Living with ME

As a nurse, I was always very proactive, never still, ambitious and full of energy.

Woman looking very tired

But after a while, night shifts and long day shifts began to take a toll on my health, my energy began to lag and my digestive system was awful. I contracted a severe virus while working at the hospital, my health really deteriorated and finally I couldn’t work.

I was at the point of collapse. I developed ME.

What is ME?

Myalgic Encephalomylitis (ME) has a number of symptoms, including:

  • Extreme fatigue that doesn’t improve after rest
  • Cognitive impairment
  • Brain fog
  • Memory problems
  • Flu symptoms
  • Sensory impairment (intolerance to light, sound and odours)
  • Dizziness and feeling lightheaded or faint
  • Anxiety
  • Vasovagal syncope (a reaction to certain triggers, resulting in brief loss of consciousness)
  • Orthostatic intolerance (symptoms when standing which are relieved when you sit down)
  • Hypoglycaemic episodes
  • Pain in joints and muscles
  • Blurred vision
  • Sore throat
  • Neurological symptoms (such as feeling like walking on rubber)
  • Clumsiness
  • Insomnia
  • Jittery sensations

Living with ME

It’s not easy. Life is not as it was. For almost nine years I’ve been mostly in the house trying to recover my health.

You may know what this illness entails and if you do then you’ll be aware of how debilitating it is and what a huge impact it has on quality of life.

Each day is different, every hour is different and I could even get that down to minutes.

Why?

Because ME is tenacious and it likes to keep you on your toes and surprise you often.

My main battle is with energy. Can you imagine life with little to no energy? Add to that pain with almost every movement you make (especially in hips and wrists, for me) and a dollop of confusion, memory loss and dizziness. Oh and not forgetting the feeling of having the flu.

This is what happens regularly when I’ve done something different and used up too much energy in one go.

I have to try to pace my activity during the day.  If I don’t then I’m in a pretty bad way for the majority of the time. Pacing helps but it is not a cure. Up to now there is no cure.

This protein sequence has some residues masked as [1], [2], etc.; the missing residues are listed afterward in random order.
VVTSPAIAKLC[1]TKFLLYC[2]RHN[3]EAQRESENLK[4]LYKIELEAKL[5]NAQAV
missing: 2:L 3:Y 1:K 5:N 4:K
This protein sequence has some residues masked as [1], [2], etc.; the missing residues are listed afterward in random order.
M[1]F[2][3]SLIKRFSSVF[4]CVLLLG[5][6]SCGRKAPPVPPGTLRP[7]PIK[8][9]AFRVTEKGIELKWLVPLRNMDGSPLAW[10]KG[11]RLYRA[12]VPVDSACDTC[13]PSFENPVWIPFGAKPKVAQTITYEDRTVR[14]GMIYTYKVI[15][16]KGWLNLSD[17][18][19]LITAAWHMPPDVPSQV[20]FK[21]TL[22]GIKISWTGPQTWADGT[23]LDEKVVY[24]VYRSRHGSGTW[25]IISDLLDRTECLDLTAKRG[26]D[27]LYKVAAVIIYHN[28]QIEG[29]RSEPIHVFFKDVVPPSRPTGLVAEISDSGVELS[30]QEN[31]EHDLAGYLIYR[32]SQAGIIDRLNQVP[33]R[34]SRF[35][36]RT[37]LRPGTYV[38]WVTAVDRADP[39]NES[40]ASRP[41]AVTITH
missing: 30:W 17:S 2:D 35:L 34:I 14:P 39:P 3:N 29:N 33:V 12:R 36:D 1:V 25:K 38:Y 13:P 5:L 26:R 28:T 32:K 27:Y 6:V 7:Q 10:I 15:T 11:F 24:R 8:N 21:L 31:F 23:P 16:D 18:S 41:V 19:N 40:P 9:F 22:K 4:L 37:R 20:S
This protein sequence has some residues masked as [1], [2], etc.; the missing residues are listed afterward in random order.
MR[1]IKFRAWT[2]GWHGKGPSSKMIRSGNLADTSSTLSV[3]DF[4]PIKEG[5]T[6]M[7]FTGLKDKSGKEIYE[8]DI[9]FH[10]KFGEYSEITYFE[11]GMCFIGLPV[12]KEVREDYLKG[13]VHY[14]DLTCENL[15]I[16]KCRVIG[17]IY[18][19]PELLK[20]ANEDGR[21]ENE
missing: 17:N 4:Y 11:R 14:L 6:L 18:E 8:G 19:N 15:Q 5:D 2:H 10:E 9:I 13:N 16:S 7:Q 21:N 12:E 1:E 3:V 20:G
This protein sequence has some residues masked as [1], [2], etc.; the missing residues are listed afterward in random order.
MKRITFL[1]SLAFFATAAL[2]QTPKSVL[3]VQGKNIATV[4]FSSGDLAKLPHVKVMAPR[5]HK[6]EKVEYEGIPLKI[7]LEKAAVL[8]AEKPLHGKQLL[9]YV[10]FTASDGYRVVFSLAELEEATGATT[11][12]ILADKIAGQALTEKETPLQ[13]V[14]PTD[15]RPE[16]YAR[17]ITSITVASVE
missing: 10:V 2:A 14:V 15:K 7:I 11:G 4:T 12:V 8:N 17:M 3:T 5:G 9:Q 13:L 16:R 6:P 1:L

I try to switch activity often so as not to deplete energy from one source. I need to try to do no more than 80% of what I think I can do, in order to leave some fuel in the tank.

This means that I can’t do physical or mental activity for too long and importantly (very very importantly) I need to rest in between the activities. And by activity, I mean reading or washing up, going up the stairs or conversing with someone.  Any activity saps my energy fast.

Some days are better than others. ME fluctuates randomly and sometimes predictably. For instance, if I have a wedding to attend or an unusual outing I can guarantee that sometime between 48-72 hours afterwards I’ll have payback

You have to be prepared to accept the consequences for doing extra to the norm. Sometimes life happens and other stuff is unavoidable and sometimes I just think ‘what the hell, I have some energy and I’m going to enjoy it’, but when payback arrives it is horrible, truly horrible.

Payback can last from weeks to months and I’m literally housebound during that time. I’m in the house the majority of the time in order to pace myself and be within my limits.

I’ve tried numerous treatments and supplements.  I’ve tried therapies and exercise (stupidly as I relapsed severely).

This is my life at present. I remain hopeful and optimistic for the future but it’s a very difficult existence. It seems cruel and unfair.

Find out more…

ME association - article

 

 

ME article

 

About Dawn Marie

I'm passionate about health and wellbeing. I am a Paleo woman and love that it is a lifestyle rather than a diet. I adore sunshine and smiles. I have a strong affinity with mountains, they are awesome and very grounding. I'm a writer and have two novels in progress. If I was granted wishes I'd hope for more energy along with a host of other stuff that you can probably guess. I grow wiser with each year and one day hope to be a proper wise woman.

  • Excellent article Dawn Marie – thank you so much for sharing!

  • Thanks so much Deborah and thanks a lot for raising awareness too. Sorry for late reply, I’ve been struggling with severe fatigue x

  • Great article raising awareness of an illness that sucks!

    I’ve been told (by a GP) that I have ‘ME symptomns’ but not actually given a diagnosis. I am mostly fine – if I do have it, then it is only mildly – but there are days when I feel dreadful, and today was one of them.

    I have a very close friend, however, who suffers daily.

    Thank you for sharing, and I hope life brings you more sunshine and smiles than payback!

  • Jeanne Ellin

    Wasn’t on henpicked in 20 15 so missed your excellent article first time around. Very similar story a I too am an ex nurse ‘managing’ the tightrope walk that is living with ME. Wish you well in your ongoing challenges